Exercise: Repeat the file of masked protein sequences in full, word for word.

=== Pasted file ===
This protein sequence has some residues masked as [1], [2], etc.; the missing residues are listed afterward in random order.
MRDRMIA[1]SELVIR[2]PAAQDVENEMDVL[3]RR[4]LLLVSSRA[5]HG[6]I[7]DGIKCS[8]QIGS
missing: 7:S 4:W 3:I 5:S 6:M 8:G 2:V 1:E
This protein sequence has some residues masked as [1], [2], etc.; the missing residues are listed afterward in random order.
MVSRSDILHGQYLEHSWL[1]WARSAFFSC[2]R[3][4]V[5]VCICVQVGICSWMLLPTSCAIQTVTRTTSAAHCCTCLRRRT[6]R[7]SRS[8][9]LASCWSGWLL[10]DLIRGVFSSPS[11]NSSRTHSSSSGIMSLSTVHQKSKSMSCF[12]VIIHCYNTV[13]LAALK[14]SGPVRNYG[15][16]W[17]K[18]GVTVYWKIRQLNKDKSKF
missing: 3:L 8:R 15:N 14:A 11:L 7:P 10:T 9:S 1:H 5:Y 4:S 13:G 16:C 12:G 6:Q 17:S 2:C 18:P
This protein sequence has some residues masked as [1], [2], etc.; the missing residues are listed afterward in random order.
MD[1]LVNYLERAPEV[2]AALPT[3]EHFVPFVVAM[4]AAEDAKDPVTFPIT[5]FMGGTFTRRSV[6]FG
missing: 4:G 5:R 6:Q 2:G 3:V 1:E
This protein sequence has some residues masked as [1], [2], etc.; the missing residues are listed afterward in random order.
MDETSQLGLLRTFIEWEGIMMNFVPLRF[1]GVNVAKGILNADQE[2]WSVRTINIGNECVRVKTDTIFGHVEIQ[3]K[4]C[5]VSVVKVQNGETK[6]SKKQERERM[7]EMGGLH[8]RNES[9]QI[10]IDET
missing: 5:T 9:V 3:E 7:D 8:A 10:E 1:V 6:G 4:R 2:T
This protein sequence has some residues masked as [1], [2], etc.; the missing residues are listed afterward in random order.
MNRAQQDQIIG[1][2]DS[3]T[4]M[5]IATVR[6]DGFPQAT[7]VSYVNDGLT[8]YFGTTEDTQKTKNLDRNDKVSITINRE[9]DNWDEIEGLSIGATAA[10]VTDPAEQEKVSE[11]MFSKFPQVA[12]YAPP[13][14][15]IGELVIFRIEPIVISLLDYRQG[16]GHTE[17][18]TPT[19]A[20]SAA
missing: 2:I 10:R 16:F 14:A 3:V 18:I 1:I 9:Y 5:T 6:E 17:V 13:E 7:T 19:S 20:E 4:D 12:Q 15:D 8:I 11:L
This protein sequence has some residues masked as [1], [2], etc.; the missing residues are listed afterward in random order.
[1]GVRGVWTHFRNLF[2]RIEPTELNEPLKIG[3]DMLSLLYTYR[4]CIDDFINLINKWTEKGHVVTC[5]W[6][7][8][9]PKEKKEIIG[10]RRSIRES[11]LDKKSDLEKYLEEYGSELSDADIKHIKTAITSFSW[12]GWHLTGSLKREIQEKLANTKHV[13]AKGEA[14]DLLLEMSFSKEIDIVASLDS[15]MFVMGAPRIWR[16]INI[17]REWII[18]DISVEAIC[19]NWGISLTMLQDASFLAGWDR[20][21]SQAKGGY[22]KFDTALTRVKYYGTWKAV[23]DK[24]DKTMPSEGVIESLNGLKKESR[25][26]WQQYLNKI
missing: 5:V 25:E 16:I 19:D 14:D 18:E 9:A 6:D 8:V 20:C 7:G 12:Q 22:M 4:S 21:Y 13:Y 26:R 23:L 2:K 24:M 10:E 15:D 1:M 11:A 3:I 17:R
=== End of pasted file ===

This protein sequence has some residues masked as [1], [2], etc.; the missing residues are listed afterward in random order.
MRDRMIA[1]SELVIR[2]PAAQDVENEMDVL[3]RR[4]LLLVSSRA[5]HG[6]I[7]DGIKCS[8]QIGS
missing: 7:S 4:W 3:I 5:S 6:M 8:G 2:V 1:E
This protein sequence has some residues masked as [1], [2], etc.; the missing residues are listed afterward in random order.
MVSRSDILHGQYLEHSWL[1]WARSAFFSC[2]R[3][4]V[5]VCICVQVGICSWMLLPTSCAIQTVTRTTSAAHCCTCLRRRT[6]R[7]SRS[8][9]LASCWSGWLL[10]DLIRGVFSSPS[11]NSSRTHSSSSGIMSLSTVHQKSKSMSCF[12]VIIHCYNTV[13]LAALK[14]SGPVRNYG[15][16]W[17]K[18]GVTVYWKIRQLNKDKSKF
missing: 3:L 8:R 15:N 14:A 11:L 7:P 10:T 9:S 1:H 5:Y 4:S 13:G 16:C 12:G 6:Q 17:S 2:C 18:P
This protein sequence has some residues masked as [1], [2], etc.; the missing residues are listed afterward in random order.
MD[1]LVNYLERAPEV[2]AALPT[3]EHFVPFVVAM[4]AAEDAKDPVTFPIT[5]FMGGTFTRRSV[6]FG
missing: 4:G 5:R 6:Q 2:G 3:V 1:E
This protein sequence has some residues masked as [1], [2], etc.; the missing residues are listed afterward in random order.
MDETSQLGLLRTFIEWEGIMMNFVPLRF[1]GVNVAKGILNADQE[2]WSVRTINIGNECVRVKTDTIFGHVEIQ[3]K[4]C[5]VSVVKVQNGETK[6]SKKQERERM[7]EMGGLH[8]RNES[9]QI[10]IDET
missing: 5:T 9:V 3:E 7:D 8:A 10:E 1:V 6:G 4:R 2:T
This protein sequence has some residues masked as [1], [2], etc.; the missing residues are listed afterward in random order.
MNRAQQDQIIG[1][2]DS[3]T[4]M[5]IATVR[6]DGFPQAT[7]VSYVNDGLT[8]YFGTTEDTQKTKNLDRNDKVSITINRE[9]DNWDEIEGLSIGATAA[10]VTDPAEQEKVSE[11]MFSKFPQVA[12]YAPP[13][14][15]IGELVIFRIEPIVISLLDYRQG[16]GHTE[17][18]TPT[19]A[20]SAA
missing: 2:I 10:R 16:F 14:A 3:V 18:I 1:I 9:Y 5:T 6:E 17:V 13:E 7:T 19:S 20:E 4:D 12:Q 15:D 8:I 11:L
This protein sequence has some residues masked as [1], [2], etc.; the missing residues are listed afterward in random order.
[1]GVRGVWTHFRNLF[2]RIEPTELNEPLKIG[3]DMLSLLYTYR[4]CIDDFINLINKWTEKGHVVTC[5]W[6][7][8][9]PKEKKEIIG[10]RRSIRES[11]LDKKSDLEKYLEEYGSELSDADIKHIKTAITSFSW[12]GWHLTGSLKREIQEKLANTKHV[13]AKGEA[14]DLLLEMSFSKEIDIVASLDS[15]MFVMGAPRIWR[16]INI[17]REWII[18]DISVEAIC[19]NWGISLTMLQDASFLAGWDR[20][21]SQAKGGY[22]KFDTALTRVKYYGTWKAV[23]DK[24]DKTMPSEGVIESLNGLKKESR[25][26]WQQYLNKI
missing: 5:V 25:E 16:I 19:D 14:D 18:E 9:A 6:D 8:V 20:C 7:G 12:Q 22:M 4:S 21:Y 13:Y 26:R 23:L 2:K 24:M 10:E 15:D 1:M 11:A 3:I 17:R